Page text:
UK heatwave: More wildfires and food shortages loom as temperatures soar

In some areas grass has stopped growing and crops are ripening too early while milk yields and animals’ winter food supplies are at risk

 

Harry Cockburn
Thursday 05 July 2018 07:58
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UK weather: The latest Met Office forecast

The sun has got his hat on, and has no plans to take it off again.

Almost two weeks into a heatwave which has sent temperatures soaring into the thirties across all four UK nations, forecasters predict conditions could remain similar for another fortnight.

While for many people it is a chance to luxuriate with little more to worry about (at the moment) than the threat of a hosepipe ban, for others the dry spell is causing major problems.

The most visible of these have been the wildfires across Saddleworth Moor in Tameside, and Winter Hill near Bolton, but fires have now also broken out across Wales, which has seen some of the highest temperatures anywhere in the UK. With little rain forecast, there is concern fire crews will be unable to put a stop to blazes in some areas.

Farmers are becoming anxious about the impact of the heat on crops and livestock. It could be a bad summer for dairy farmers, with the National Farmers Union (NFU) warning that in many areas the grass has stopped growing, crops are ripening too early and milk yields and animals’ winter food supplies could be hit.

In addition, wildlife charities are calling on the public to take action to help the UK’s small mammals, birds and insects – all already facing major threats – by helping to provide water sources and maintaining damp habitats.

Earlier this week farmers warned of lettuce, cauliflower and broccoli shortages if there wasn’t enough water to keep irrigation levels up.

The British Leafy Salad Association said the heat was wreaking “havoc” on harvests.

Elsewhere, fish are being threatened by falling water levels as rivers and streams run perilously low.

In Herefordshire the Environment Agency passed electrical currents through part of the River Teme in order to stun more than 130 trout and salmon, allowing them to move them downstream to deeper waters.

And in Ireland, anglers have been asked to avoid using “keep nets” during the hot weather so they do not distress or accidentally kill fish they are planning to release.

In Wales the dry weather has already begun to have a direct impact on farmers.

Dylan Morgan, head of policy at NFU Cymru, told The Independent: “It’s probably the last 10 days or so it’s begun to hit Wales after the severe heat of last week. The ground is so dry now that the grass is not growing.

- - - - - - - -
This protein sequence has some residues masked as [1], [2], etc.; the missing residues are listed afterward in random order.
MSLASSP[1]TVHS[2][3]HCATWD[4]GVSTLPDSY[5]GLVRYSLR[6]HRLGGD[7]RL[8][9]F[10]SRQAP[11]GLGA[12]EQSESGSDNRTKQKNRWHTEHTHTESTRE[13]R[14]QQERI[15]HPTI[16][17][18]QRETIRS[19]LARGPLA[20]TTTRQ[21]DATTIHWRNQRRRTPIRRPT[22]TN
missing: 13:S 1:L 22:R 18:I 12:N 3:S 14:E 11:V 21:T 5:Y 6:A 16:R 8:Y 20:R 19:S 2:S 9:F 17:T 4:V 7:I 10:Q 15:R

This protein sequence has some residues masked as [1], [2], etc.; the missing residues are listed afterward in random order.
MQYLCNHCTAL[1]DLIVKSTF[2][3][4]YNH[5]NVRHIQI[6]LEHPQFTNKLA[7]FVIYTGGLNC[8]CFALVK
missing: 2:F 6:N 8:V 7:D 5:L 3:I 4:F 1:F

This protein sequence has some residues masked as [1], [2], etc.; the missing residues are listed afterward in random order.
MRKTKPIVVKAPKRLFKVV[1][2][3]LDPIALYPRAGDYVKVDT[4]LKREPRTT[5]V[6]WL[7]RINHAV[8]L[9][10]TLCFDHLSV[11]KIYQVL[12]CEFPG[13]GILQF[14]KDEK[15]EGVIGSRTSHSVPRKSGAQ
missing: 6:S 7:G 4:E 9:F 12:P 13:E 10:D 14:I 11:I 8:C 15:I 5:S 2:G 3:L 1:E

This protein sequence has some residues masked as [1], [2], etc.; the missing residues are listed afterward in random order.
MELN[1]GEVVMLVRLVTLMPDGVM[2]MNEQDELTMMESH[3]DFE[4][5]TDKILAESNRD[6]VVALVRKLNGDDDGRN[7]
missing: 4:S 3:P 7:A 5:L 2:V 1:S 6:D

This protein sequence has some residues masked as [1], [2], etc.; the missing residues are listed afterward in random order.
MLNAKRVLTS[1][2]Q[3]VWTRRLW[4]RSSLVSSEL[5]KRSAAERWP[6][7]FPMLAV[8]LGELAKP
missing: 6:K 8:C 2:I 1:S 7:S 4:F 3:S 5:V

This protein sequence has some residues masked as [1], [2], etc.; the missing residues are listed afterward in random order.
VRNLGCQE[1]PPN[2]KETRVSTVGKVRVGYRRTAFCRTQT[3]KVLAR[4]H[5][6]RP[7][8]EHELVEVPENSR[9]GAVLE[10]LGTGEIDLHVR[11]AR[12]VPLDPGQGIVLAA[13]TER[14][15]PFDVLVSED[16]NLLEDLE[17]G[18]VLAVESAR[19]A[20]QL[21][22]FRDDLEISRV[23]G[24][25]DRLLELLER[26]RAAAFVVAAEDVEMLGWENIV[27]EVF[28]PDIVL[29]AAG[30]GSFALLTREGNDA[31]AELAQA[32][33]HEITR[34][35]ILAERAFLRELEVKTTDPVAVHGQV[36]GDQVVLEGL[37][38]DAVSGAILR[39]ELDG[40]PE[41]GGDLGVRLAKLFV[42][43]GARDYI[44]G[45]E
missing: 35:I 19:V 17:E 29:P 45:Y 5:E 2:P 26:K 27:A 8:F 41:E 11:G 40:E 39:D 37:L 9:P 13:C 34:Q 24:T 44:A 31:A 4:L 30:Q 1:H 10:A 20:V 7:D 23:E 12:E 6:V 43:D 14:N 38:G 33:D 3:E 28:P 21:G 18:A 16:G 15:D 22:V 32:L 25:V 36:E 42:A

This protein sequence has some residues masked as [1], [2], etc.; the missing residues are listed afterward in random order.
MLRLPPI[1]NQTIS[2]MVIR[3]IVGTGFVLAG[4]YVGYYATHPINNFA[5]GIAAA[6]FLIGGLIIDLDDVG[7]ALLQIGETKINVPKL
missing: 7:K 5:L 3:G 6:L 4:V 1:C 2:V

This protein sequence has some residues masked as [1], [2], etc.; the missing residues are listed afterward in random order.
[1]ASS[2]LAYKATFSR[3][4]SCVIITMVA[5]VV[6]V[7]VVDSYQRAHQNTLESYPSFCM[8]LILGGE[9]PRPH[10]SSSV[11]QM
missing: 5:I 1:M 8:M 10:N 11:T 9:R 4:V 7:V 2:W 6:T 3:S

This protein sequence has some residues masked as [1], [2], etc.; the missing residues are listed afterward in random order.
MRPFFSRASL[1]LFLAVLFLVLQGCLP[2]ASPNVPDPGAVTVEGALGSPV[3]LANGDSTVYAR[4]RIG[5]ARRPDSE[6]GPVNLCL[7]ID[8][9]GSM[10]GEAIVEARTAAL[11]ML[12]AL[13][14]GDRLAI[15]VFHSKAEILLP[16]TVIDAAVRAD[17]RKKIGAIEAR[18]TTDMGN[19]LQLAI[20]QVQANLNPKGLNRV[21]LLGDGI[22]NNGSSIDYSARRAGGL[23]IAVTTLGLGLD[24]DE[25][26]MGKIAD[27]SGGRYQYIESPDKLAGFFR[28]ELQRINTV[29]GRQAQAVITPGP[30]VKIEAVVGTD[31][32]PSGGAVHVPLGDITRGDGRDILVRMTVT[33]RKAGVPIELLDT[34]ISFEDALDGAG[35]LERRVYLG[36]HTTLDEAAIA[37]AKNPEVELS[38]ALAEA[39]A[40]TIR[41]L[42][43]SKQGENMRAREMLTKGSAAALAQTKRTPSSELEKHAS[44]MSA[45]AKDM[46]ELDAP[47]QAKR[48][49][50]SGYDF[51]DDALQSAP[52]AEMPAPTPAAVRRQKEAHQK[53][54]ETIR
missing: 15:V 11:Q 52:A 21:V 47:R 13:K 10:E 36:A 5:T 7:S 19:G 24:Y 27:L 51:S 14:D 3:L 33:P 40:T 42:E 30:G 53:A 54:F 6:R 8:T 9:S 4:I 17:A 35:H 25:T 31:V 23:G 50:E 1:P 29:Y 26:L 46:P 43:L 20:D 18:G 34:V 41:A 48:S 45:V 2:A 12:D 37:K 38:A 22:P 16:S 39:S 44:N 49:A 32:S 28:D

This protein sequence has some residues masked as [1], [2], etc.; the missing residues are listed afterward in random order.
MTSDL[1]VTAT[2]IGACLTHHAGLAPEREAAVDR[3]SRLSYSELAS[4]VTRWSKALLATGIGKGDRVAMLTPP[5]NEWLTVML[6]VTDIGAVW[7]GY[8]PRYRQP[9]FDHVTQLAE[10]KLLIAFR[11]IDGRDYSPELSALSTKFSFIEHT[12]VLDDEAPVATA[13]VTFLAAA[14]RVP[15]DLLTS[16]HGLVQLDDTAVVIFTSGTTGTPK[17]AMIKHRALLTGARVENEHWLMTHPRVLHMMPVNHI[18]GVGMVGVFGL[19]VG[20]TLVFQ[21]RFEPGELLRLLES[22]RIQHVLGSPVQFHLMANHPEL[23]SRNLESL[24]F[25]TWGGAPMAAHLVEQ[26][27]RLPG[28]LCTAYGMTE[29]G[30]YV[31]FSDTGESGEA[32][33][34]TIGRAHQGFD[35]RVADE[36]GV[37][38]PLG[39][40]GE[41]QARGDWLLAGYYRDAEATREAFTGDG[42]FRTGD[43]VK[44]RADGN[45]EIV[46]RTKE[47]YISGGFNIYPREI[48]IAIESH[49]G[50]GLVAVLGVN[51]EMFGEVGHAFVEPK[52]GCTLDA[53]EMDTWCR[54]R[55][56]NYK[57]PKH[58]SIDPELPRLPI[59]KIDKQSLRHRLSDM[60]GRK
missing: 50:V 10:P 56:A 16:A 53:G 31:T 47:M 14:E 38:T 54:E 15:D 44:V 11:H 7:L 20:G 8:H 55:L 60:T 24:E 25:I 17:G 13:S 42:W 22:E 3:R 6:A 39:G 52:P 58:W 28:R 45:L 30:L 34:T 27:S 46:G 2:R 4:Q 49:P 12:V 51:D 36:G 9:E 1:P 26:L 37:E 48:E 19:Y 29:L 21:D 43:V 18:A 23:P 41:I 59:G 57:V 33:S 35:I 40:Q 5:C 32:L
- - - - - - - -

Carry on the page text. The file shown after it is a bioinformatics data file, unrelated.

“It means there’s less fodder available to cattle. Quite a few farmers are having to use their winter supplies to keep their animals going to make sure they’re continuing to produce milk.

“The main concern for everyone is the welfare of their animals and making sure they’ve got supplies of fresh water. But we’ve got some streams and wells and boreholes drying up that we haven’t seen dry up since 1976,” he said.

“We hope mother nature comes to our rescue and as summer goes on that we see a more normal period so we can try and make up for some of this.”

Meanwhile, arable crops are also short of water, resulting in them ripening earlier. “The harvest hasn’t quite started yet, but with the water stress on those crops, if this continues there is concern we’ll see lower yields,” Mr Morgan added.

Firefighters tackle the wildfire on Saddleworth Moor, which continues to spread after the blaze was declared a major incident by Greater Manchester Police

The RSPB has warned that robins, blue tits and blackbirds could be left without anything to drink as their normal water sources dry up, and that some birds that nest on the ground will be at risk from the wildfires.

The organisation has called on the public to top up bird baths or put out small amounts of water into gardens to provide a lifeline for birds.

Martin Fowlie of the RSPB told The Independent: “A lot of the places birds go to get water are drying up. That will have an effect over time. There are lots of young birds fledging the nest. It’s too early to know what the long term effects will be, but that could affect the survival rate for young birds leaving the nest.

“We know that for some species like house martins, which use mud to build their nests in the eves of buildings, hot, high temperatures can mean that some of those nests can get really dry and start to crack and come apart.

“In the normal scheme of things, birds will bounce back, but more generally, birds are having a difficult time across the board and this is just another difficulty with which they have to contend.”